What is normal fertility?
It can be much harder to get pregnant than you may think: in fact, only 20% of couples (who have both eggs and sperm) who are trying to get pregnant do so, for each month of trying. Around 50% are pregnant within 6 months, and 85% by 12 months. Generally speaking, as both eggs and sperm get older, the success rates each month decline. There are many, many reasons why people don’t get pregnant easily: there may be something wrong with the eggs or sperm, or (quite frequently) a problem with both. Some people do not have eggs, sperm, and / or a uterus within their relationship, and will need to see a fertility specialist to discuss egg and / or sperm donation, or surrogacy.
The first visit
We know that to make a baby you need healthy eggs, healthy sperm, and a healthy uterus, in a healthy environment. At your first visit, your fertility clinician will spend time asking questions about your general and gynaecological health, to determine if there are any obvious causes for the delay. If you have a partner, they should also attend the appointment.
Investigations are likely to be ordered. These may include:
– Routine pre-pregnancy blood tests
– A pelvic ultrasound which may include a Fallopian tube patency test
– Assessment of ovarian reserve through a blood test called anti-Mullerian Hormone (AMH), or ultrasound measurement of the ovarian follicles
– Genetic carrier screening test
– Semen analysis
– The follow-up visit
At the follow-up visit, your results will be reviewed and a plan made for further investigations or fertility treatment. In some cases a laparoscopy (keyhole surgery) +/- hysteroscopy (procedure to look at the lining of the uterus with a video camera) may be recommended, particularly if there is a high chance of endometriosis, or uterine conditions that could affect fertility.
Frequently asked questions (FAQs)
What can I do to help my fertility?
Being fit and healthy and of normal BMI is important if you are trying to get pregnant. Cigarette smoking and vaping should be stopped well in advance of starting fertility treatments, as these can affect both egg and sperm health. Alcohol should be limited (and preferably stopped). Regular exercise will not only get you fit for pregnancy and beyond, but can also boost mental health. All of these factors are important for both egg and sperm health.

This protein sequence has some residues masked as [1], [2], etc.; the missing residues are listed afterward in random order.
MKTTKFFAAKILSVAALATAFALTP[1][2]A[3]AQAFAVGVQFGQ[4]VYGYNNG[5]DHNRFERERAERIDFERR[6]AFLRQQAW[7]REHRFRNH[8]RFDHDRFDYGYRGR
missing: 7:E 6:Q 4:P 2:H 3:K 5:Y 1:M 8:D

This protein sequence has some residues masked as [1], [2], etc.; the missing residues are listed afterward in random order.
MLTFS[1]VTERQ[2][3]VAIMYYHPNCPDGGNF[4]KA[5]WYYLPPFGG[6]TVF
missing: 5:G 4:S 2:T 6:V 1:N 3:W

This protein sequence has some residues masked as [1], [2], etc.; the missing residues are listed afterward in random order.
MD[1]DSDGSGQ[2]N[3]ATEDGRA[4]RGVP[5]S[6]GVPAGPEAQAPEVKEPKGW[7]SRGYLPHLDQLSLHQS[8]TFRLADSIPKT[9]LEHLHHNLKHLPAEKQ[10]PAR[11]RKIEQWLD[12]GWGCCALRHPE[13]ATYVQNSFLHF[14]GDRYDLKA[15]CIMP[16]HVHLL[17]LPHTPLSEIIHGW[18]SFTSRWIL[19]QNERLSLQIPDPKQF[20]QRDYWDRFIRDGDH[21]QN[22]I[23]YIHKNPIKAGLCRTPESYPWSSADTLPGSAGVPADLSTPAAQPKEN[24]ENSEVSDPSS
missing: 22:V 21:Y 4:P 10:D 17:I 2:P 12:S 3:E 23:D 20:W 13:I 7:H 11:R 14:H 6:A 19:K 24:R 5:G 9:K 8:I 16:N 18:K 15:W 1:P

How can I test my fertility?
Fertility involves many factors, thus testing can be complicated. Often the best test is to start trying! Future fertility can be even more difficult to assess (than current fertility), but having a chat with your doctor or a fertility doctor can help to determine if there are any obvious factors that may lessen your chances of success.
What if I need a donor?
Many people need donor eggs and / or sperm, for a variety of reasons. Most people find donors via a fertility clinic, but they can also be found via family and friends. Fertility clinics can facilitate counselling, testing, and sperm or egg quarantine for both known and unknown donors.
When should I see a fertility specialist?
If you are under 35 years old, you should see a fertility specialist once you have been trying to get pregnant for 12 months. If aged over 35 years old, you should seek advice after six months. If you have known gynaecological issues such as endometriosis, polycystic ovarian syndrome, or have very heavy, painful and / or infrequent periods, you should seek advice earlier.
What fertility treatments are available?
Seeing a fertility specialist does not always mean you will need to do IVF. After hearing your story and performing investigations, your fertility doctor will help you determine the best way forward. Treatments can be as simple as advice regarding timing of sex, or tracking your menstrual cycle with ultrasound and blood tests (to determine when ovulation occurs). Patients with infrequent periods may need medication to encourage ovulation. More advanced treatments such as intrauterine insemination or in vitro fertilisation (IVF) are performed in conjunction with a fertility clinic, such as Melbourne IVF.
Where to get good information
The internet is full of “good advice” and can be overwhelming when trying to find quality information regarding fertility. Below are some useful links: